8. Allow the bread to rise, at warm room temperature, until it reaches the top of the pan, about 2 to 3 hours.

    After a 3-hour rise, nearly, but not quite, at the top of the pan.

    After a 3-hour rise, nearly, but not quite, at the top of the pan.

  9. Pre-heat the oven to 500 degrees F for at least 30 minutes. 
  10. Chop rosemary and/or any other desired toppings.  Sprinkle about 1-2 tsp Kosher salt along with about 1 tbsp rosemary (or your favorite toppings) over the focaccia (reserve any cheeses for the last 3 to 4 minutes of cooking) and put it in the oven.  Lower the temperature to 450 degrees F and bake for 15 minutes.  Turn the pan 180 degrees, then bake for another 12 to 15 minutes until the bread is a light golden brown, top & bottom.  Remove from the oven.
  11. Allow to cool in the pan for 3 to 4 minutes.  For a crisp bottom crust, carefully remove the focaccia from the pan and parchment or mat and transfer to wire cooling racks to cool.  Drizzle any olive oil remaining in the pan over the top of the focaccia; the bread will absorb this flavorful oil as it cools.  (You can allow the bread to cool in the pan, but the bottom crust may become soggy).  Let focaccia cool for at least 10 minutes prior to cutting and serving.

    The holes!  The holes!

    The holes! The holes!

Yields one large loaf; enough to serve 6 focaccia-lovin’ folk.


  1. This recipe was developed specifically with Wild Hive flours, which are grown in the Poughkeepsie, NY area.  I’ve found that in many recipes I have to add considerably less water than called for, even when making quite wet dough.  Whether this is a characteristic of Northeastern grain in general, freshly-milled flour, or this grain in particular, I do not know.  If you are using a different type of flour, pay close attention to the description of how the dough should look and feel.  Reinhart’s original recipe calls for 2 cups + 2 tbsp (17 oz) of water, along with 4 cups (18 oz) of fine-grind whole wheat flour.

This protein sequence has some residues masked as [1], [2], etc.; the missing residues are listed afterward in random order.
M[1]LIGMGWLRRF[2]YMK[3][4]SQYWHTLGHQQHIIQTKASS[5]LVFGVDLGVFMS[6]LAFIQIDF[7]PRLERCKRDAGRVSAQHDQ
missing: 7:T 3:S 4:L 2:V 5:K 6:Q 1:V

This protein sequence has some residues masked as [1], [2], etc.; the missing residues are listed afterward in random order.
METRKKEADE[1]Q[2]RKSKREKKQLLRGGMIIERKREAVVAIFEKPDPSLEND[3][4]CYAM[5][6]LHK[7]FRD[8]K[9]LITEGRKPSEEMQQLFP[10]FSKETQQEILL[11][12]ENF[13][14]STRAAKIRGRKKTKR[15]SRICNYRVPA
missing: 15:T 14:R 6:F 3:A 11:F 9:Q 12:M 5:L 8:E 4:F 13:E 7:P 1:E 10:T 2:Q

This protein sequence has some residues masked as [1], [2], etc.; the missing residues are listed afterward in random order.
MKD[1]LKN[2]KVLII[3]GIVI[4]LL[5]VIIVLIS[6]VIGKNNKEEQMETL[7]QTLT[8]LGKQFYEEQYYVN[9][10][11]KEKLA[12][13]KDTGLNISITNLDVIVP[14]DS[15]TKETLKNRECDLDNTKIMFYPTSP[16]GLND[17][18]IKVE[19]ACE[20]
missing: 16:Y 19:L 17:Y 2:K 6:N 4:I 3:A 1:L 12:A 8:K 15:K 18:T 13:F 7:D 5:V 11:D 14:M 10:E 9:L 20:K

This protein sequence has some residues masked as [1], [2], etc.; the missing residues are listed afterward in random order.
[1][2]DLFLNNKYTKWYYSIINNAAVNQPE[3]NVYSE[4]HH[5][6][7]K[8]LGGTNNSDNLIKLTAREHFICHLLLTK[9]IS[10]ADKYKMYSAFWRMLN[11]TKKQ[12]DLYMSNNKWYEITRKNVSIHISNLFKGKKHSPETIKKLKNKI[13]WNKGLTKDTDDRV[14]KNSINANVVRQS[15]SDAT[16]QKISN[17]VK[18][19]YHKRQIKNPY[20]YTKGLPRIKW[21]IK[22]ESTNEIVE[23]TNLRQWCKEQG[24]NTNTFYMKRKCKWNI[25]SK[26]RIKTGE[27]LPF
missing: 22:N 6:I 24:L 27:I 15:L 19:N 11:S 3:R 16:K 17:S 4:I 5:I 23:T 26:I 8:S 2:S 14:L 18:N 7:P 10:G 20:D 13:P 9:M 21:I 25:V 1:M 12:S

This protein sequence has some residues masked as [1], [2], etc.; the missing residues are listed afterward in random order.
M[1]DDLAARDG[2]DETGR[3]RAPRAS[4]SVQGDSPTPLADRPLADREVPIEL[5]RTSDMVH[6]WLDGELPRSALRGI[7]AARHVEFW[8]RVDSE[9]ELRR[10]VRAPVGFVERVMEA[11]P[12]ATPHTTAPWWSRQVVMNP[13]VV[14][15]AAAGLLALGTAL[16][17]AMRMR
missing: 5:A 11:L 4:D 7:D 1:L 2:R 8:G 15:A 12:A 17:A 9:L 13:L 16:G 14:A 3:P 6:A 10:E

2. To use active dry yeast instead of instant yeast, increase the amount of yeast by 25% (1 and 7/8 tsp, or a scant  2 tsp) and sprinkle over 1.5 cups of warmed (115 degrees F), filtered water.  Mix well with a fork until the mixture is cloudy and uniform. Proof the yeast for 5-10 minutes, until you see foam and bubbles rising to the top; then add this mixture to the flour and proceed with the recipe, adding additional water as necessary. If desired, you can add honey to the proofing water, which feeds the yeast and may speed up proofing.
  3. Focaccia is the original pizza dough and the toppings can be just as varied.  While rosemary & sea salt is a classic, olives, carmelized onions and roasted garlic are common, as are parmesean or cheddar and sun-dried tomatoes.  You could also use it as a pizza dough by brushing your favorite sauce over the top, before proofing, and then adding pizza toppings just before baking.


The olive oil keeps this bread fresh for a couple of days, but it is best on the day it is made.  I doubt it will last very long!  The unbaked dough can be stored in the refrigerator for up to 3 days before baking the bread.




  1. Mary

    I find it hard to work with wheat flour, but want to change all of my baked good to whole wheat, for obvious health reasons.,without giving up the yummy things like this
    Thank you for your recipe, can’t wait to try it.

  2. local kitchen

    Hi Mary,

    Whole wheat flour can be a bit more challenging, but that is mainly because most recipes are developed with all-purpose white flour and then adapted to wheat flour. Reinhart’s recipes, in this whole grain cookbook at least, were all developed with whole grain flours, so I’ve had pretty good luck. Still needs some tweaking but totally worth it in the end.

    If you aren’t having any luck, try another brand of flour. I’ve seen a fairly huge spread in quality of whole grain flours on the market; some are a really coarse grind, almost gritty, some are as smooth as talcum powder. For this bread, a finer grind helps achieve the texture you need for holes; the bread flour gives you just enough protein for a strong gluten structure.

    Best of luck!